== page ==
This lesson we learn from the chazir, the pig. The nature of the chazir is, that even when it is pushed away from the place it is in, it pushes itself back to its first spot. The very name for this animal, chazir, comes from the Hebrew word chazara – which is to come back. This is why it has signs of purity on its feet – to show that although its entire body is impure, what it does with its feet – to fight and go back to the place it was hard to stay in, and not to give up, is a good and positive character trait.

May we all find that strength to fight and meet the challenges that come our way and seek to push us down, as we rise to the occasion and  overcome them.

Wishing you and your family a Great Shabbos!!!!!!!! 

Rabbi Moshe Travitsky

To sponsor an issue of the Kollel Connection, please email BJOC@bensalemoutreach.org  Sponsorships are only $36 a week.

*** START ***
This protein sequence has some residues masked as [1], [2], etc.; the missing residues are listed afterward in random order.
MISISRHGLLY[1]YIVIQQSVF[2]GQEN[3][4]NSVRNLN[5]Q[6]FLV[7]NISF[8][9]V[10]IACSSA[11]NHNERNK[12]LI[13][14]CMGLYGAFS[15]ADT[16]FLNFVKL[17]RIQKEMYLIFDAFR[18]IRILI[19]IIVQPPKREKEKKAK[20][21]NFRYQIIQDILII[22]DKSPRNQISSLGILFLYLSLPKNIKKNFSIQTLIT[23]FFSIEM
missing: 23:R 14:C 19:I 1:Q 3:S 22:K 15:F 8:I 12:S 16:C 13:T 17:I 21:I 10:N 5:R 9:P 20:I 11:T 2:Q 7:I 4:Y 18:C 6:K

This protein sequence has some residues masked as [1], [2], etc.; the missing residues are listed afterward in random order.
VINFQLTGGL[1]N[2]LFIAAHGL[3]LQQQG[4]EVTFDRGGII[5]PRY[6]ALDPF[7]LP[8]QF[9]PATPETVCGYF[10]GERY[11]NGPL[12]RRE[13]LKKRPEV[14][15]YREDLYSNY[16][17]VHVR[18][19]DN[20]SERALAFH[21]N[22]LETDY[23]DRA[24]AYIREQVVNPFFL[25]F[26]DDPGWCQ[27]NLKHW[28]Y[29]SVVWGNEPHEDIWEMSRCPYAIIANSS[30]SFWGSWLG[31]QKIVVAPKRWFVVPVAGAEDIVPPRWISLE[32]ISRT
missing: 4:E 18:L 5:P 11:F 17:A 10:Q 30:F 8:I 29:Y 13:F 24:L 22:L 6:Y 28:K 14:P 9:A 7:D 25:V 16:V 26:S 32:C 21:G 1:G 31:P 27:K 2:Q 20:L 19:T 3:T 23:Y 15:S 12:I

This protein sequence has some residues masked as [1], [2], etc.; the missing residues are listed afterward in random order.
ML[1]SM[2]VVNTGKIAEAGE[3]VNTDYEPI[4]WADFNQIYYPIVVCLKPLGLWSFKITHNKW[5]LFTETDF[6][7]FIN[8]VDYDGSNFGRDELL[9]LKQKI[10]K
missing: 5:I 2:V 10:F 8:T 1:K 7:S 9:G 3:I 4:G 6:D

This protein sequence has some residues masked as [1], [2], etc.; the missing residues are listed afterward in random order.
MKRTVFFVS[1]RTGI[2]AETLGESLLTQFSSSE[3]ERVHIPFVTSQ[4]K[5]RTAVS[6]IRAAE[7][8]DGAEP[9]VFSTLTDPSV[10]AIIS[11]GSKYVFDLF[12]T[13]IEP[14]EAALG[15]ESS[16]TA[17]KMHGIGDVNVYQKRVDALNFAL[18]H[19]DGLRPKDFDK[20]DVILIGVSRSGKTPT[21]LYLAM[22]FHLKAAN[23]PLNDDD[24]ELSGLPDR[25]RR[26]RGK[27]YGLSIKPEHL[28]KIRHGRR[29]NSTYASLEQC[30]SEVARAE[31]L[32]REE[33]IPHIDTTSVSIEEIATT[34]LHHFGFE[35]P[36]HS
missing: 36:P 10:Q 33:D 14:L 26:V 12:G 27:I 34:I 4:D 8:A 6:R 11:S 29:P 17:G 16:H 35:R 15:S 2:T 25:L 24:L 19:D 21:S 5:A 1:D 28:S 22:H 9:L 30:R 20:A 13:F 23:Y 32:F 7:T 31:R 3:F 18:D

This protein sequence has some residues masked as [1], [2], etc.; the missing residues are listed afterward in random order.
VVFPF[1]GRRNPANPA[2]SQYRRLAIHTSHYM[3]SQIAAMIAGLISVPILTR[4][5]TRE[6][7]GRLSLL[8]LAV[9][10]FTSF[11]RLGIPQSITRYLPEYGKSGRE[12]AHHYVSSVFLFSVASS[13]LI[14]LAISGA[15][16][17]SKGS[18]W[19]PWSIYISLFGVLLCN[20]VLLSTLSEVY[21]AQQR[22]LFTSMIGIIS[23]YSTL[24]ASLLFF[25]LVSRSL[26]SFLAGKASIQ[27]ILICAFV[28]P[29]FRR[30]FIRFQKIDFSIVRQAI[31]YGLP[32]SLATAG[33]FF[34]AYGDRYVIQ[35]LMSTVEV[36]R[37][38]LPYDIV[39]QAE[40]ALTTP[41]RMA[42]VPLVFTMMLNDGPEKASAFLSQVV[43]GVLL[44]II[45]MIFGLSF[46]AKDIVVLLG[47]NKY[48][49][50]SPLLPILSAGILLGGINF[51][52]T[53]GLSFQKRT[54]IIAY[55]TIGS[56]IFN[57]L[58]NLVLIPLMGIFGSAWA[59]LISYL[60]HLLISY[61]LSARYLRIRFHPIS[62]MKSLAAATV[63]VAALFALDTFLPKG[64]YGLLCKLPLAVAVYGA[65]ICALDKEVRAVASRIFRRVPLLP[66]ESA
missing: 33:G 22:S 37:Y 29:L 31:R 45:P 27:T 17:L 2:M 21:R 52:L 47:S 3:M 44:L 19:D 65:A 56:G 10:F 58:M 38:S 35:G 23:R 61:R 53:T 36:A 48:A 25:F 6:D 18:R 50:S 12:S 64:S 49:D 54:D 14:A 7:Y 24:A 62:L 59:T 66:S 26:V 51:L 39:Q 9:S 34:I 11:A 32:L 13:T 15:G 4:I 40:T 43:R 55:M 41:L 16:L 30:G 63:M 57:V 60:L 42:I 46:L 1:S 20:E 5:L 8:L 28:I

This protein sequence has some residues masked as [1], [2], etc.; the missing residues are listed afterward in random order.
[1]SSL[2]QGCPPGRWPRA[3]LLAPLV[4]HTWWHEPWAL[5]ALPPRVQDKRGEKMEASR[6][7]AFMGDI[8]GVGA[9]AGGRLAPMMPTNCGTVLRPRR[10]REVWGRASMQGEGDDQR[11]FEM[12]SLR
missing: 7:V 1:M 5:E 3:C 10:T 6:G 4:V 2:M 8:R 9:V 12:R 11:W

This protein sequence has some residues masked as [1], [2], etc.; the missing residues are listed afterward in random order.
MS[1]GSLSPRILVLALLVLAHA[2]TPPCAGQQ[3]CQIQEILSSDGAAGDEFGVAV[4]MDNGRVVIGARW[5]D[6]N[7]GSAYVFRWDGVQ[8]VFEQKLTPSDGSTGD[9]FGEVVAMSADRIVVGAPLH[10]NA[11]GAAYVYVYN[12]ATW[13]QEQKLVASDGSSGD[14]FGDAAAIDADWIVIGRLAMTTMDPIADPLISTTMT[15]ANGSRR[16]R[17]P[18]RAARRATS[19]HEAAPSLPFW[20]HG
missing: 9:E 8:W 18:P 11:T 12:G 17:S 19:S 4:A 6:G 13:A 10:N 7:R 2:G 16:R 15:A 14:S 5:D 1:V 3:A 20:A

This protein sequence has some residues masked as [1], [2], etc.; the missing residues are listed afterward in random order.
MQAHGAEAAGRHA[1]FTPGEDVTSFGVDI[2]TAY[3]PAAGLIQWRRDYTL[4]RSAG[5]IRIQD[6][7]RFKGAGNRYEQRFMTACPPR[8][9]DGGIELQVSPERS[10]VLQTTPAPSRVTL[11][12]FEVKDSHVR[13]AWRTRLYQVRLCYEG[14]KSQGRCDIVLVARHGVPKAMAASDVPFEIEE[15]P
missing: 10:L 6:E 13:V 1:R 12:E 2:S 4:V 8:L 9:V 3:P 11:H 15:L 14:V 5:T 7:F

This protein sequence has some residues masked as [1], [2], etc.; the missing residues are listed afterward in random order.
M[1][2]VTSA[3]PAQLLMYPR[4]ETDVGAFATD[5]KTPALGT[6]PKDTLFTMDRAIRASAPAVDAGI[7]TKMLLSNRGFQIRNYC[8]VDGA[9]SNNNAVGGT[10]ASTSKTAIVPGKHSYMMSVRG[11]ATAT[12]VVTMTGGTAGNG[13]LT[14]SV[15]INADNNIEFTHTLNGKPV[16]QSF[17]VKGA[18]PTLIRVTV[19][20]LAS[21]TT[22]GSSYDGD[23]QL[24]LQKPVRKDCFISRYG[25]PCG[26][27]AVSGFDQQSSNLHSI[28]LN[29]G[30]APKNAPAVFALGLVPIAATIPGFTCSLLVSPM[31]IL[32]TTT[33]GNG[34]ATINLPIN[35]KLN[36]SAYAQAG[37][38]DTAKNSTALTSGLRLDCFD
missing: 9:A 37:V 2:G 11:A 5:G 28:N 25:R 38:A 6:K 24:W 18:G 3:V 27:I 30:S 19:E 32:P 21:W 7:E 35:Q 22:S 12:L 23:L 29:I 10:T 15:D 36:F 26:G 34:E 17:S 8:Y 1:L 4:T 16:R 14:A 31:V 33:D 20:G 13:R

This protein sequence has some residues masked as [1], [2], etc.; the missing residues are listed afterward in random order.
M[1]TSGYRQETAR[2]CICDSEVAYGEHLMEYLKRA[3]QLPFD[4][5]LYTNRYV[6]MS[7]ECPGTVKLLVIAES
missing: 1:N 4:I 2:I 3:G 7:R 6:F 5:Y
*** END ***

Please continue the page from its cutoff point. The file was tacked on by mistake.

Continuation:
Parshas Beshalach | The Kollel Connection

Parshas Beshalach | The Kollel Connection

Bensalem Jewish Outreach Center

January 10, 2013 – Candle lighting 4:35, Shabbos Ends 5:35

Note: Times are for Bensalem; Check your local calendar for exact times in your area.

Rabbi Moshe Travitsky

Rabbi Moshe Travitsky

This week’s Kollel Connection is dedicated in honor of the births of Shalom Mermelstien and Naama Malka Beshansky. Mazel tov to Rabbi Binyomin and Naomi Mermelstein, and to the entire Mermelstein and Pollack family. Mazel tov also to Rabbi Ephraim and KB Beshansky, and to the entire Beshansky and Katz family.